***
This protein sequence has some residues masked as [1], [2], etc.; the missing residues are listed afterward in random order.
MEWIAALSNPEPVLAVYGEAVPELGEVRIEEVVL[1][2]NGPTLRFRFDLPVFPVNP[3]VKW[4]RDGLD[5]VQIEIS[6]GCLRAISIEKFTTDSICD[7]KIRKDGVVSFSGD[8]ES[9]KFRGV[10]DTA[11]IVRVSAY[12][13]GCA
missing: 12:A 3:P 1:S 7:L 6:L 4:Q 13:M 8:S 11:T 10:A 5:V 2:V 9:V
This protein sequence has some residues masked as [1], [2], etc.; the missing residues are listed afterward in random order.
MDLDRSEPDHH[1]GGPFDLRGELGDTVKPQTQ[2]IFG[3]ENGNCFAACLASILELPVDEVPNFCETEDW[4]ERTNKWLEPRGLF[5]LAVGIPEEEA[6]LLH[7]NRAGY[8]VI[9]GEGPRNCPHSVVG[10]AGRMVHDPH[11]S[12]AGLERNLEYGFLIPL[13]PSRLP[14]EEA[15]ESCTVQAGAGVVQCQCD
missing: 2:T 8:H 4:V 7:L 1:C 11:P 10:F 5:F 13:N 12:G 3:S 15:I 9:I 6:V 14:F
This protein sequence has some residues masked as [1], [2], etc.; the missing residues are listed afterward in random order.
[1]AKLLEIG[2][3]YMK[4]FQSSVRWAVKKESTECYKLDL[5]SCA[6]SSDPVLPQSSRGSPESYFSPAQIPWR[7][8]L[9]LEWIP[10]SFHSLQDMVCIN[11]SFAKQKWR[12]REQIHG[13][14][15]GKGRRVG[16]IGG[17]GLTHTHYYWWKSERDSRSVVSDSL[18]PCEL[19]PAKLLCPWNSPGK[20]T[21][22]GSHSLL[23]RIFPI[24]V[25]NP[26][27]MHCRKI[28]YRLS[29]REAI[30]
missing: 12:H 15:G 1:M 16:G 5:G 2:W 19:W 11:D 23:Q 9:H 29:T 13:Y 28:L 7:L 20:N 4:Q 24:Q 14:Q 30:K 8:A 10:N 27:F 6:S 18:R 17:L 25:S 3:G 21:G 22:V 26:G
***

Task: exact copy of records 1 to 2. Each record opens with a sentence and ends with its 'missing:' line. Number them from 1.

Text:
This protein sequence has some residues masked as [1], [2], etc.; the missing residues are listed afterward in random order.
MEWIAALSNPEPVLAVYGEAVPELGEVRIEEVVL[1][2]NGPTLRFRFDLPVFPVNP[3]VKW[4]RDGLD[5]VQIEIS[6]GCLRAISIEKFTTDSICD[7]KIRKDGVVSFSGD[8]ES[9]KFRGV[10]DTA[11]IVRVSAY[12][13]GCA
missing: 12:A 3:P 1:S 7:L 6:L 4:Q 13:M 8:S 11:T 10:A 5:V 2:V 9:V
This protein sequence has some residues masked as [1], [2], etc.; the missing residues are listed afterward in random order.
MDLDRSEPDHH[1]GGPFDLRGELGDTVKPQTQ[2]IFG[3]ENGNCFAACLASILELPVDEVPNFCETEDW[4]ERTNKWLEPRGLF[5]LAVGIPEEEA[6]LLH[7]NRAGY[8]VI[9]GEGPRNCPHSVVG[10]AGRMVHDPH[11]S[12]AGLERNLEYGFLIPL[13]PSRLP[14]EEA[15]ESCTVQAGAGVVQCQCD
missing: 2:T 8:H 4:V 7:L 1:C 11:P 10:F 5:F 13:N 12:G 3:S 15:I 9:I 6:V 14:F